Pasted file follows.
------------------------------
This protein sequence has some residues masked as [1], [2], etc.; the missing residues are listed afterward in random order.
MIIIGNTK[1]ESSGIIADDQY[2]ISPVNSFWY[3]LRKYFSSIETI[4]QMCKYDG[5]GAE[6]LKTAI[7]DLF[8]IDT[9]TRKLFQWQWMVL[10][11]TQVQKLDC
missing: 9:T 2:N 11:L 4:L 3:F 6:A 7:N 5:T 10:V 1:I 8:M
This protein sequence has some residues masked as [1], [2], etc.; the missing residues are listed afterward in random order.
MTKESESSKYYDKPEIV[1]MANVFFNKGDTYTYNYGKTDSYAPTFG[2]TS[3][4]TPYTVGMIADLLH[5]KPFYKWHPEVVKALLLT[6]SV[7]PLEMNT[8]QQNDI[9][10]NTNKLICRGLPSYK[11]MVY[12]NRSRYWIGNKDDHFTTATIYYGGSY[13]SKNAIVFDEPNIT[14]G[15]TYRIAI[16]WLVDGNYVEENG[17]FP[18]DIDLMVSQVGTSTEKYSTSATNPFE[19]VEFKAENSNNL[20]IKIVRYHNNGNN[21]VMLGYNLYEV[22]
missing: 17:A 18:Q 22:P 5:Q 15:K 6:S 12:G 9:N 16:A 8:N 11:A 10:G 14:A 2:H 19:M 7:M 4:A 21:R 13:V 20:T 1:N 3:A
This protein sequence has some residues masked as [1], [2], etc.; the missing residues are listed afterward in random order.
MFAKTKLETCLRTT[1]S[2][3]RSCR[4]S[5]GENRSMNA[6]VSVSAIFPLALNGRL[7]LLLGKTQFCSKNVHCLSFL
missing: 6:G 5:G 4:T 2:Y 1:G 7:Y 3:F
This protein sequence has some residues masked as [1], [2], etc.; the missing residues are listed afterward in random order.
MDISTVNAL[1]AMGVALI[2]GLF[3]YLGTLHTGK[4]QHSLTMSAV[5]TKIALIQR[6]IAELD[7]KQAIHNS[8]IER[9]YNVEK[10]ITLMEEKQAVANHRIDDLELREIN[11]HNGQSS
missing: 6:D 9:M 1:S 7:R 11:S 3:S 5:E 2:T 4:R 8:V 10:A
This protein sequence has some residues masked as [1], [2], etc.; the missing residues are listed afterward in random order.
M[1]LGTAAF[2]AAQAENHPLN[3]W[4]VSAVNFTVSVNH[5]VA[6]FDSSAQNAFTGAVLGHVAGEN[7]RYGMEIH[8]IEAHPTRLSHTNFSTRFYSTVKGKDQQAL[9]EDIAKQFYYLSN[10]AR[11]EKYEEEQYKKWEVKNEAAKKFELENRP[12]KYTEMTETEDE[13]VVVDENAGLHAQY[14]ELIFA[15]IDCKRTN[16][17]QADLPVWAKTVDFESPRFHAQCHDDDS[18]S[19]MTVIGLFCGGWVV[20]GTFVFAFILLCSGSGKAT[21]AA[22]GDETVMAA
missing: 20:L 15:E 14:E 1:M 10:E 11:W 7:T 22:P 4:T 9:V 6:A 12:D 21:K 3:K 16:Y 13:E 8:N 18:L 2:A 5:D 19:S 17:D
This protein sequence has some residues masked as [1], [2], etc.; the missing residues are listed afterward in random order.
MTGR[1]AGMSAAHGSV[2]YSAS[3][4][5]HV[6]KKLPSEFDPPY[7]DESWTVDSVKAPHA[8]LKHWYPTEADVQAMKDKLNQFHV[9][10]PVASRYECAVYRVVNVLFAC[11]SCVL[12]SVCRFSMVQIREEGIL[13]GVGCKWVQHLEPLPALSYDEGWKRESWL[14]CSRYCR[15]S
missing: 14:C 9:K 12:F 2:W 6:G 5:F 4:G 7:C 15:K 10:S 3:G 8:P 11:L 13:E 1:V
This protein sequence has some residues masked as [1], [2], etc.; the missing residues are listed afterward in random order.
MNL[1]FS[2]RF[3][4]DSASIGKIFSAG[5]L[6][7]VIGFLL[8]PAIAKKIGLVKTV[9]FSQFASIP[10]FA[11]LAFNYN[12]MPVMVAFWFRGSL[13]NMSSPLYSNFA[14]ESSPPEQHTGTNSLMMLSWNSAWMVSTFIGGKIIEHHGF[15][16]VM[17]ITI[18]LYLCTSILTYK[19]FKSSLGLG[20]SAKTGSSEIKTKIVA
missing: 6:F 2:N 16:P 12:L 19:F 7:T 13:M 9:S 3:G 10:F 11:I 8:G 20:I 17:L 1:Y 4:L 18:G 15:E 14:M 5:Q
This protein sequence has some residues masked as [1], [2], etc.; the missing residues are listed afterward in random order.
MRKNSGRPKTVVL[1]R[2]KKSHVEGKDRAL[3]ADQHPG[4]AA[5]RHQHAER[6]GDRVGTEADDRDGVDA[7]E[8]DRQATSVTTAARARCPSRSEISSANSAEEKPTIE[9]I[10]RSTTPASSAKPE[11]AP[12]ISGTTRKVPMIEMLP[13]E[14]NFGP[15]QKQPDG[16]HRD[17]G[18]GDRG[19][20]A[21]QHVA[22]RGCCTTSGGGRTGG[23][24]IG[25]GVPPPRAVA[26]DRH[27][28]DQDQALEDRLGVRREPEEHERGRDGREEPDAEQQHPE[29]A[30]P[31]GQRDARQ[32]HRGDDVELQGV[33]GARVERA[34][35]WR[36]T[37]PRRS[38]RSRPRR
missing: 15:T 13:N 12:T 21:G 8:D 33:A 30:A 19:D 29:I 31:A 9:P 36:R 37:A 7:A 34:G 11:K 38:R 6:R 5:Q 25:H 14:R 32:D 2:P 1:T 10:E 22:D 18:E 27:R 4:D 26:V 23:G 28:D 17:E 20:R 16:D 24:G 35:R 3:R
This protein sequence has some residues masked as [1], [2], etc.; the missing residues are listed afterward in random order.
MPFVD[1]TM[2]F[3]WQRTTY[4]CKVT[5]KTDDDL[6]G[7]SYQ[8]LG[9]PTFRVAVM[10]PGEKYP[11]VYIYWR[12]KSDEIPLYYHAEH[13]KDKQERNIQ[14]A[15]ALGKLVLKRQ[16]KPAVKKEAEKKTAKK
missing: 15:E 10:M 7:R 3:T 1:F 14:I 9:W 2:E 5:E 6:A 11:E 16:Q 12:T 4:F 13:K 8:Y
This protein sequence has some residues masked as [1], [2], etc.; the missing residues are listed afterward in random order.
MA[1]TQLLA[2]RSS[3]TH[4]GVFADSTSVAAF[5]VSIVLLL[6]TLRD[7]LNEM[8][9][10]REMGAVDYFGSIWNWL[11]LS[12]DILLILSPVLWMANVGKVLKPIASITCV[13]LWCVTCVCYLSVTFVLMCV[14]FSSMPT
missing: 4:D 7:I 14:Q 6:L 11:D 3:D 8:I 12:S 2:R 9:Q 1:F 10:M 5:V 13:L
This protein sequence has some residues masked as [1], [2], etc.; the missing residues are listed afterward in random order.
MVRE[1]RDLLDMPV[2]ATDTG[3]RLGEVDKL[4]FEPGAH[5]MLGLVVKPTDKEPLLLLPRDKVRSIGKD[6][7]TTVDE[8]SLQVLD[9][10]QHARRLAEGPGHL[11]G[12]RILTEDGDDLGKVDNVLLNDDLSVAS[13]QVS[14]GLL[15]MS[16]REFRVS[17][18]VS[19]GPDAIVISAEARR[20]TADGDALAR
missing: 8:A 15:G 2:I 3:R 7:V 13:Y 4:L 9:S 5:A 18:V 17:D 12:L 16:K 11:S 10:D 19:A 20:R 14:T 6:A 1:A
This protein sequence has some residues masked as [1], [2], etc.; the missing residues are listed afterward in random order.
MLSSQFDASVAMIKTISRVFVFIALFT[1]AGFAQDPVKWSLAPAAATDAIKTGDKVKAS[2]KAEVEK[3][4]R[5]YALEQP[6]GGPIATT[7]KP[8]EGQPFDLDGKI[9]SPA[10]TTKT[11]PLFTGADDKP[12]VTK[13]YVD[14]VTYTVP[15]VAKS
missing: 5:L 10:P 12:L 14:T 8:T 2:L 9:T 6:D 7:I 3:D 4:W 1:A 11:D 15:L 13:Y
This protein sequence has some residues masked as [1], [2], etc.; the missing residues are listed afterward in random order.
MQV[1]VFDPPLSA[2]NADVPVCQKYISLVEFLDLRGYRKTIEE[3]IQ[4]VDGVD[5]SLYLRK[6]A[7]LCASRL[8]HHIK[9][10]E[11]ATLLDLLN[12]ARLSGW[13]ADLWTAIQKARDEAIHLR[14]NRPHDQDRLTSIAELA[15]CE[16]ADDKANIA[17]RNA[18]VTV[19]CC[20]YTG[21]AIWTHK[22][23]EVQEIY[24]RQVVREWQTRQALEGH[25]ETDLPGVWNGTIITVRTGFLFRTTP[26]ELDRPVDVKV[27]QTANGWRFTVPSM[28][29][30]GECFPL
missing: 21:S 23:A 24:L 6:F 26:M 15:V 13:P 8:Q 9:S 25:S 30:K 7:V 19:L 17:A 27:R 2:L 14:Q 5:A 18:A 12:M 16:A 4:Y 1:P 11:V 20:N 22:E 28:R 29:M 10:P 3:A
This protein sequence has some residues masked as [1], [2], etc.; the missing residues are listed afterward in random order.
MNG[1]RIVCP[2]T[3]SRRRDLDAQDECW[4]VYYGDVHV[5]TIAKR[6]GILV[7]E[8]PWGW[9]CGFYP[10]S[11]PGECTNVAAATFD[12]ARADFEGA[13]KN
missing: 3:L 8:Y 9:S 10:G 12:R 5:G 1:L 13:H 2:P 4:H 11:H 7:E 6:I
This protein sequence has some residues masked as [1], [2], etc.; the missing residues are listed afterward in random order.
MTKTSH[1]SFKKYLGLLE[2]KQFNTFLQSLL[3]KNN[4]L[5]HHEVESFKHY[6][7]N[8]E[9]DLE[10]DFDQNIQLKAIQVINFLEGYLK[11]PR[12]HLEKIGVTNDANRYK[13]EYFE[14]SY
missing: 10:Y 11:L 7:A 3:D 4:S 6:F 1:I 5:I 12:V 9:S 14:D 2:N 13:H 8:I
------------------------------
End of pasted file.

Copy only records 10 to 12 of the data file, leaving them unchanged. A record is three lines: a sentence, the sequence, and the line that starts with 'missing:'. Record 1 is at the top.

This protein sequence has some residues masked as [1], [2], etc.; the missing residues are listed afterward in random order.
MA[1]TQLLA[2]RSS[3]TH[4]GVFADSTSVAAF[5]VSIVLLL[6]TLRD[7]LNEM[8][9][10]REMGAVDYFGSIWNWL[11]LS[12]DILLILSPVLWMANVGKVLKPIASITCV[13]LWCVTCVCYLSVTFVLMCV[14]FSSMPT
missing: 4:D 7:I 14:Q 6:L 11:D 3:D 8:I 12:S 2:R 9:Q 1:F 10:M 5:V 13:L
This protein sequence has some residues masked as [1], [2], etc.; the missing residues are listed afterward in random order.
MVRE[1]RDLLDMPV[2]ATDTG[3]RLGEVDKL[4]FEPGAH[5]MLGLVVKPTDKEPLLLLPRDKVRSIGKD[6][7]TTVDE[8]SLQVLD[9][10]QHARRLAEGPGHL[11]G[12]RILTEDGDDLGKVDNVLLNDDLSVAS[13]QVS[14]GLL[15]MS[16]REFRVS[17][18]VS[19]GPDAIVISAEARR[20]TADGDALAR
missing: 8:A 15:G 2:I 3:R 7:V 13:Y 4:L 9:S 5:A 18:V 17:D 12:L 16:K 11:S 10:D 19:A 20:R 14:T 6:A 1:A
This protein sequence has some residues masked as [1], [2], etc.; the missing residues are listed afterward in random order.
MLSSQFDASVAMIKTISRVFVFIALFT[1]AGFAQDPVKWSLAPAAATDAIKTGDKVKAS[2]KAEVEK[3][4]R[5]YALEQP[6]GGPIATT[7]KP[8]EGQPFDLDGKI[9]SPA[10]TTKT[11]PLFTGADDKP[12]VTK[13]YVD[14]VTYTVP[15]VAKS
missing: 5:L 10:P 12:L 14:T 8:T 2:L 9:T 6:D 7:I 3:D 4:W 1:A 11:D 15:L 13:Y